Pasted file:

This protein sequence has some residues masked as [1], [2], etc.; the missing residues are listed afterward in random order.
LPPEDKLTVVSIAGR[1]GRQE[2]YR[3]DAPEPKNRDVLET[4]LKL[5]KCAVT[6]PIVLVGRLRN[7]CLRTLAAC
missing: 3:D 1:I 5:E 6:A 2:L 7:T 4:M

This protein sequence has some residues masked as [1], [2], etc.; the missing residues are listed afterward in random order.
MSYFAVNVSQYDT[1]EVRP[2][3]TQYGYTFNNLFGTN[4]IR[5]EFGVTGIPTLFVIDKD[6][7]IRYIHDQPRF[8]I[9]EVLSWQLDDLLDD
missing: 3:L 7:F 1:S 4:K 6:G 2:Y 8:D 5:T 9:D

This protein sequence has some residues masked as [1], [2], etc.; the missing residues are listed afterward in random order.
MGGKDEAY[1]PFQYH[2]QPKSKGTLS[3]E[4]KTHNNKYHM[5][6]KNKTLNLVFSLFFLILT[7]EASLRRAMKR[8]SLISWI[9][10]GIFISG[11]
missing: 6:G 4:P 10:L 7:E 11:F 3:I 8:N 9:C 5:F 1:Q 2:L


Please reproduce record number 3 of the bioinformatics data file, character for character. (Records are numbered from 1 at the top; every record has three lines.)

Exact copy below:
This protein sequence has some residues masked as [1], [2], etc.; the missing residues are listed afterward in random order.
MGGKDEAY[1]PFQYH[2]QPKSKGTLS[3]E[4]KTHNNKYHM[5][6]KNKTLNLVFSLFFLILT[7]EASLRRAMKR[8]SLISWI[9][10]GIFISG[11]
missing: 6:G 4:P 10:L 7:E 11:F 3:I 8:N 9:C 5:F 1:Q 2:L